Google “norovirus” and you’ll probably come across headlines such as New Norovirus Strain Rips Through the US, Norovirus: Why washing your hands isn’t enough, or ‘Super Bug’ Norovirus Invades U.S., Symptoms Appear in 48 Hours. Sounds terrifying.
So what’s the deal with the norovirus? It seems like within a few days the norovirus has managed to steal the spotlight from influenza (flu virus). While “norovirus” may sound unfamiliar, most of us have probably gotten sick because of the notorious norovirus. According to the CDC, there are about 20 million norovirus cases each year in the United States. That means about 1 in 15 Americans will get the norovirus this year!
The more common names of norovirus illness are “food poisoning” and “stomach flu.” However, not all food poisoning cases are caused by the norovirus. Also, the stomach flu is not related to the flu (influenza). Norovirus causes gastroenteritis, which is inflammation of the stomach and intestines.
You can probably guess the symptoms for norovirus illness: diarrhea, throwing up, nausea, and stomach cramping! Ew. Fortunately, most people get better in 1-2 days. Other, less common symptoms may include low-grade fever, chills, headache, muscle aches, and general sense of fatigue.
In addition, norovirus can cause dehydration. Symptoms of dehydration include a decrease in urination, a dry mouth and throat, and feeling dizzy when standing up. If infected, make sure to drink plenty of fluids like water and Gatorade. Try to stay with your normal diet as much as possible, but try to avoid foods that are high in fat and sugar. Also avoid spicy foods, alcohol, and coffee for 2 days after all symptoms have disappeared.
Aside from eating foods or drinking liquids contaminated with norovirus, you can also get it by:
- Touching surfaces or objects contaminated with norovirus and then putting your hand or fingers in your mouth.
- Having direct contact with a person who is infected with norovirus (for example, when caring for someone with norovirus or sharing foods or eating utensils with them).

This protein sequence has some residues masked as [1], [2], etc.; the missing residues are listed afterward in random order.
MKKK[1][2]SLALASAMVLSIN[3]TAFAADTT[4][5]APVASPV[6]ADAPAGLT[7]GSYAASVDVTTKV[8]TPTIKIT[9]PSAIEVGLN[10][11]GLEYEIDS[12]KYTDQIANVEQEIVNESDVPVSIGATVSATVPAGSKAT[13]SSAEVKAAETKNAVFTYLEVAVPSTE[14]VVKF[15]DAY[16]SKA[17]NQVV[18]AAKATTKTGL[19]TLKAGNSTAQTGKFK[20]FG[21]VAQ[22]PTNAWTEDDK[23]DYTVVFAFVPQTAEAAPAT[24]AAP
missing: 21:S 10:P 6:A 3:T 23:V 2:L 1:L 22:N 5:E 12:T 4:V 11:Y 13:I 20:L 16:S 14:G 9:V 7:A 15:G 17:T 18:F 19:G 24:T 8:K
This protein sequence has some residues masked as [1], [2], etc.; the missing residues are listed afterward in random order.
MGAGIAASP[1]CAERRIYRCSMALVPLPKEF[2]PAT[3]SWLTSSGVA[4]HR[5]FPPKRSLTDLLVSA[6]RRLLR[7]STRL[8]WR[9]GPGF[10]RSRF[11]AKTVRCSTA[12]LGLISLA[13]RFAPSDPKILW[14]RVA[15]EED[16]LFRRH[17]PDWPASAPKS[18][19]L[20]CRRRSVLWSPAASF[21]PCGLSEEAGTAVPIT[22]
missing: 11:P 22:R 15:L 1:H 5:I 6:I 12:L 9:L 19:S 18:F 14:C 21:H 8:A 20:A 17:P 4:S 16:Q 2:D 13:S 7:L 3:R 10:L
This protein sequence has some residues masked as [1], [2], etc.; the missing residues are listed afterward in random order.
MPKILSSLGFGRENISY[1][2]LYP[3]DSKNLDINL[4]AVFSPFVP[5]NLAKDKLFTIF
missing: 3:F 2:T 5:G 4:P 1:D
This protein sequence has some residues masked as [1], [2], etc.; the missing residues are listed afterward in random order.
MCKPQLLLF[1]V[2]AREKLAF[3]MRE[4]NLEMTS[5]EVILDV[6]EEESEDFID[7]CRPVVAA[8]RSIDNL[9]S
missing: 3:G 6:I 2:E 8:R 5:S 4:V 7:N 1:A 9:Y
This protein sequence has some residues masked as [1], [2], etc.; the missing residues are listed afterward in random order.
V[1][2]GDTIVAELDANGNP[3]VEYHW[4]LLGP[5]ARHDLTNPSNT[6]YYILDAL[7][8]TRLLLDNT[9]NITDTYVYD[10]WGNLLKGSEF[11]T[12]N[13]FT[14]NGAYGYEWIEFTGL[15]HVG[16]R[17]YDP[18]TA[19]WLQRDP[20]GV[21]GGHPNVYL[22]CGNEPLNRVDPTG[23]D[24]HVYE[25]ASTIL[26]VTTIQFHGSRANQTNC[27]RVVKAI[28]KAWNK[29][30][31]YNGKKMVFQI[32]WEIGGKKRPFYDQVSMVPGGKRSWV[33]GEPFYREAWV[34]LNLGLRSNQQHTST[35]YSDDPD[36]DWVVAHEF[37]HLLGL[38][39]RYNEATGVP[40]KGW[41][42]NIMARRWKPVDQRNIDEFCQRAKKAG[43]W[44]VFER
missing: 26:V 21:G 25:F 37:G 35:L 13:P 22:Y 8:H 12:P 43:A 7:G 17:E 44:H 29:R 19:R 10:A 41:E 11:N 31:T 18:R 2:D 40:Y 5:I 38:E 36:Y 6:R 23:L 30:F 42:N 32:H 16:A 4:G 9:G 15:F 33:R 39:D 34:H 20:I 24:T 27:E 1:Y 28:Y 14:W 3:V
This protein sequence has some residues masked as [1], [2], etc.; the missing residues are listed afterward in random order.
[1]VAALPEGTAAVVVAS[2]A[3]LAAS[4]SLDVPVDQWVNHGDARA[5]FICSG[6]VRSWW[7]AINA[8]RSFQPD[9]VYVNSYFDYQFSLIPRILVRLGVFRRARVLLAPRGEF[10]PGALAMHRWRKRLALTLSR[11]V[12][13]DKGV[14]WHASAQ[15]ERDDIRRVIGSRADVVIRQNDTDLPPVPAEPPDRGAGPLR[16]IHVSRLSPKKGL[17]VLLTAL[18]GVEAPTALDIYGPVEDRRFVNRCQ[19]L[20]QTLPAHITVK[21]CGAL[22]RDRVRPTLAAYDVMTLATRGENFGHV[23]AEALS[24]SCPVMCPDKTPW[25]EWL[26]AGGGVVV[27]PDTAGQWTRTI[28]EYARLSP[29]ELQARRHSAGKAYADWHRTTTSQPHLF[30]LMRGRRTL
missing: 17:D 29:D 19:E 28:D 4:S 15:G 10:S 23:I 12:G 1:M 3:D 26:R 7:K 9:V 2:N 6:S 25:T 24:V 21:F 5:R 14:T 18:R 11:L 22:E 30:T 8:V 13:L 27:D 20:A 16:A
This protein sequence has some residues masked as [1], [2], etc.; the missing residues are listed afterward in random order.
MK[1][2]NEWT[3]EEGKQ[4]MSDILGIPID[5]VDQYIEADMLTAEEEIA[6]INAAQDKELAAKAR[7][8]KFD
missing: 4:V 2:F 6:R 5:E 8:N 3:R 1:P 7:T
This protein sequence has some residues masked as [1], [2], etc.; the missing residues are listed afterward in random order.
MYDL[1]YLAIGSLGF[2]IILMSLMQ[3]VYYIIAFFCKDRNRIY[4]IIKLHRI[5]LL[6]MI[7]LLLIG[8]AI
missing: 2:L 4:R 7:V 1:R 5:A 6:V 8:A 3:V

People with norovirus are contagious from the moment they feel sick until at least 3 days after they recover. If you’re experiencing any of the above symptoms, hide in your room. I’m kidding, but not really. Stay home and get better! Unfortunately, there is no vaccine nor treatment for norovirus.
So, what are we supposed to do? Do we stand a chance against this SUPER BUG that has RIPPED THROUGH THE U.S.? Follow these tips from the CDC and hopefully you won’t catch the norovirus (or it won’t catch you!).
- Wash your hands! I’ve said it before and I’ll keep saying it: Clean Hands Save Lives! Make sure to wash your hands with soap and water after using the bathroom (#1 AND #2) and before eating!
- Take care in the kitchen! Carefully wash fruits and vegetables, and cook oysters and other shellfish thoroughly before eating them. Check out A Recipe for Safe Cooking!
- Do not prepare food while infected! People with norovirus illness should not prepare food for others while they have symptoms and for 3 days after they recover from their illness.
- Clean and disinfect contaminated surfaces! After throwing up or having diarrhea, immediately clean and disinfect contaminated surfaces by using a bleach-based household cleaner as directed on the product label. Clorox wipes? Buy them. Use them.
- Wash laundry thoroughly! Immediately remove and wash clothing or linens that may be contaminated with vomit or stool. Handle soiled items carefully—without agitating them—to avoid spreading virus.
By ALYSSA LLAMAS